Prayer In a Time of Disasters

Image: Storm and lightning. (triff/Shutterstock, all rights reserved)

Blessed are You, Eternal our God, Ruler of Time and Space, who created all things great and small. You are the Maker of life, the Fashioner of the World; You decreed the laws of physics and set the world in motion with Your word.

We were not there when You laid the foundations of the world. You laid the cornerstone, and we were not yet born; we did not hear the song of the morning stars or the sound when Your creation shouted for joy. We have not entered into the springs of the sea, or walked in the recesses of the deep. We have not surveyed the breadth of the Earth, and despite the study of scientists, we have not mastered all her secrets.

Have mercy on your creation, mighty God; remember the fragility of some of your creatures. We know better than to ask that you revoke the laws of nature; but we ask for your mercy in time of peril.

Remind us of the powers we possess in time of storm and trouble: the power of reaching out one to another, the power to share resources, the power to study and better understand. Help us to be merciful in expression of Your mercy, make us abundant in kindness. Remind us to be tolerant, fair, and forgiving. For as you have taught us, we are holy as You are holy – without Your holiness we are truly lost.

Blessed are You, Eternal our God, who decreed the laws of physics and set the world in motion with Your word.

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“Return Us” – A Daily Prayer

Image: Two people and an open Torah scroll. (Photo by Linda Burnett)

Return us to Your Torah and draw us to Your service,

and in complete repentance restore us to Your Presence.

Blessed are You, Adonai, who welcomes repentance.

Mishkan Tefilah, p 84

In English, this prayer doesn’t immediately signal that it is about repentance, but in Hebrew the first word gives it away: Hashiveinu. Hashiveinu means “return us” but nestled in the heart of it is the root shuv, which can mean “turn” or “return” but often something having to do with repentance. The word teshuvah (repentance) comes from the same root: see the shuv right at its heart?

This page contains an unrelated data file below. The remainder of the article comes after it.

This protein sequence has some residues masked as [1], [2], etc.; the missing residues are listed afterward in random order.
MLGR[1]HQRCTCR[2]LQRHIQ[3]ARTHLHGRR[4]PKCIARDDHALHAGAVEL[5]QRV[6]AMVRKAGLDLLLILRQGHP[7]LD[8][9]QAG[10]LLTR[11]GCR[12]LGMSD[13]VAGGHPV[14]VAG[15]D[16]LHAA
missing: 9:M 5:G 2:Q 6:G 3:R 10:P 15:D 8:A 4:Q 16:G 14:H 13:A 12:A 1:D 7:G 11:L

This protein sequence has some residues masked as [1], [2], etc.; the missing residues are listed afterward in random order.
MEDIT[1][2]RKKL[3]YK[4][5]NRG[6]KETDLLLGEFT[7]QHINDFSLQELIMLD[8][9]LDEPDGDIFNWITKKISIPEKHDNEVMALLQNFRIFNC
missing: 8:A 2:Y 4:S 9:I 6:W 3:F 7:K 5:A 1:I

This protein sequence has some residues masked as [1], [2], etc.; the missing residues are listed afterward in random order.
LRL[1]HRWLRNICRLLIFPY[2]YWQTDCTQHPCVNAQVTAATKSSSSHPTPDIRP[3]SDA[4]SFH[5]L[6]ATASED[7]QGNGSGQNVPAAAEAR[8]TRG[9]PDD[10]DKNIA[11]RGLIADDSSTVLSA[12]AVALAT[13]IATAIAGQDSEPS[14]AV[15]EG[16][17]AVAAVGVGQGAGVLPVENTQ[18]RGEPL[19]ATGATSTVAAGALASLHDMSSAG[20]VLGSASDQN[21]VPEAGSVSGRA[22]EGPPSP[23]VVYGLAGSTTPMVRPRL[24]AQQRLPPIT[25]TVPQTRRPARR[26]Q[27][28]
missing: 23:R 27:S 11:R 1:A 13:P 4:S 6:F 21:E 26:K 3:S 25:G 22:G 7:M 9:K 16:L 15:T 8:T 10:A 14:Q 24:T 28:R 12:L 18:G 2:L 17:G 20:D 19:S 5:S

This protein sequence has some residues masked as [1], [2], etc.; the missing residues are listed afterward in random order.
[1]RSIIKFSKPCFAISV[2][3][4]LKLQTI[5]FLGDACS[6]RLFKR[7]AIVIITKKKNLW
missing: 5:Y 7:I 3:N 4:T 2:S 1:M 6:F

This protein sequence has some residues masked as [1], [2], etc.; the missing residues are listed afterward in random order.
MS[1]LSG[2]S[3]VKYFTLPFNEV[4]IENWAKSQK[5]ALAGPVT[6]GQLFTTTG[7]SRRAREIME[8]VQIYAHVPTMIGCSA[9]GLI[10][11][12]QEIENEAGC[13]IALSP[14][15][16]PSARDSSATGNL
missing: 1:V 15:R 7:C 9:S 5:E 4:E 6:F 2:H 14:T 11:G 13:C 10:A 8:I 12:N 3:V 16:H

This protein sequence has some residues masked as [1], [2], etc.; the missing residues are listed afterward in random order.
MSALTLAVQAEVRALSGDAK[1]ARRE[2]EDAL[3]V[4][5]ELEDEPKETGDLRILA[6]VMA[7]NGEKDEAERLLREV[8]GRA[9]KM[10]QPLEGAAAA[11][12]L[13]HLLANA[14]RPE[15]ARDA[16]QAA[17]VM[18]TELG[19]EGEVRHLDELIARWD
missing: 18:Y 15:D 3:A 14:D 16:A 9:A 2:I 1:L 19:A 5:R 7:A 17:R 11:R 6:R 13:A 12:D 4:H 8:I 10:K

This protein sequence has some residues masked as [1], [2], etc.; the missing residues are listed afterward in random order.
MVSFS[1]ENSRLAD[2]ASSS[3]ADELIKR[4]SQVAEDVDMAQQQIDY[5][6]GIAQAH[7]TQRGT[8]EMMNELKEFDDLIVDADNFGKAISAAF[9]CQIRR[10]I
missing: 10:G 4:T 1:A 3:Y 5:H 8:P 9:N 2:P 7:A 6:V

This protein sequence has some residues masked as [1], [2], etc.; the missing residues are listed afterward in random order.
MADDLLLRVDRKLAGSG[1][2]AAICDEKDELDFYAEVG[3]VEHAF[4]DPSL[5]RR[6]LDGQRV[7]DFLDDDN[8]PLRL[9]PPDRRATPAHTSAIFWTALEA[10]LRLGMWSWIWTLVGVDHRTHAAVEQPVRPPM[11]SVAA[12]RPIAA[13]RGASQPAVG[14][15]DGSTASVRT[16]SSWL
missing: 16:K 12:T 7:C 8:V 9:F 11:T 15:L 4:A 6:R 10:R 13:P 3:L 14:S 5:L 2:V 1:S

For Jews, repentance is all about turning and return: turning away from one behavior, turning towards another, returning to the values of Torah. Turn is a key image:

Turn it and turn it, for everything is in it.”

Ben Bag Bag, in Pirkei Avot 5.22

In Ben Bag Bag’s famous line, there is no shuv, instead he’s using the verb hafuch: turn it over, turn it over, which is what we do with the etzim, the “trees” of a big scroll. We turn and we overturn. We turn so that we do not run in circles. Turning returns us to the beginning, to the heart, to the end of the scroll and then back again: repentance as homecoming.

There is comfort in this blessing. “Return home! Your place at the table is waiting!”

“You grace us with knowledge” – A Daily Prayer

Image: An outline of a head, with many colored lights. (geralt/pixabay)

Atah chonen (“You grace”) is one of the blessings that make up the weekday Amidah.

The Amidah is one of the two central prayers of the Jewish synagogue service, the other being the Shema with its blessings. Those who go to services only on Shabbat may not realize that the weekday Amidah is different from the Shabbat version. There are some beautiful blessings in the weekday service.*

You grace humans with knowledge and teach mortals understanding. Graciously share with us Your wisdom, understanding, and knowledge. Blessed are You, Holy One, who graces us with knowledge.

Mishkan Tefilah, p. 84. (translation mine)

On the face of it, this prayer reminds us that knowledge is a gift of God. Jews believe that human intellect is a gift to be used to make the world better and to care for our families and community. For instance, we do not accept illness simply as “God’s will” – we engage in the sciences to find ways to alleviate pain and cure sickness.

However, intellect should not make its possessor arrogant. For a person who has a tendency towards arrogance or lack of humility, one very good practice is to recite this prayer, which reminds us that wisdom, understanding, and knowledge are gifts, not a moral accomplishments.

Looking a little deeper, the qualities that may read to an English speaker as near-synonyms (knowledge, understanding, wisdom) are translations of Hebrew words with very specific meanings. Da’at (knowledge,) Binah (understanding) and chokhmah (wisdom) are names of three of the sefirot, attributes of God, in Jewish mysticism. So the word “share” is appropriate: we are asking God to share God’s self with us.

When I feel challenged intellectually, I find this prayer very strengthening. Even if I do not see myself as “smart enough” for a particular task, this prayer reminds me that I have resources: if I am humble, I may be able to rise above my usual capabilities with a little help from above.

*For more about the structure and outline of the Jewish service, see What Goes On in a Jewish Service? on this blog.

“Disturb us, Adonai!”

Image: A “do not disturb” door hanger, with “do not” replaced with “PLEASE” (Shutterstock with amendation, all rights reserved.)

Mishkan Tefilah, the Reform siddur, is full of “alternative readings” – prayer and poetry that may be read alongside or even instead of the usual prayers. One caught my eye this week, and I spent the rest of the service sneaking back to reread it and think about it some more:

Disturb us, Adonai, ruffle us from our complacency;

Make us dissatisfied. Dissatisfied with the peace of ignorance,

the quietude which arises from a shunning of the horror, the defeat,

the bitterness and the poverty, physical and spiritual, of humans.

Shock us, Adonai, deny to use the false Shabbat which gives us

the delusions of satisfaction amid a world of war and hatred;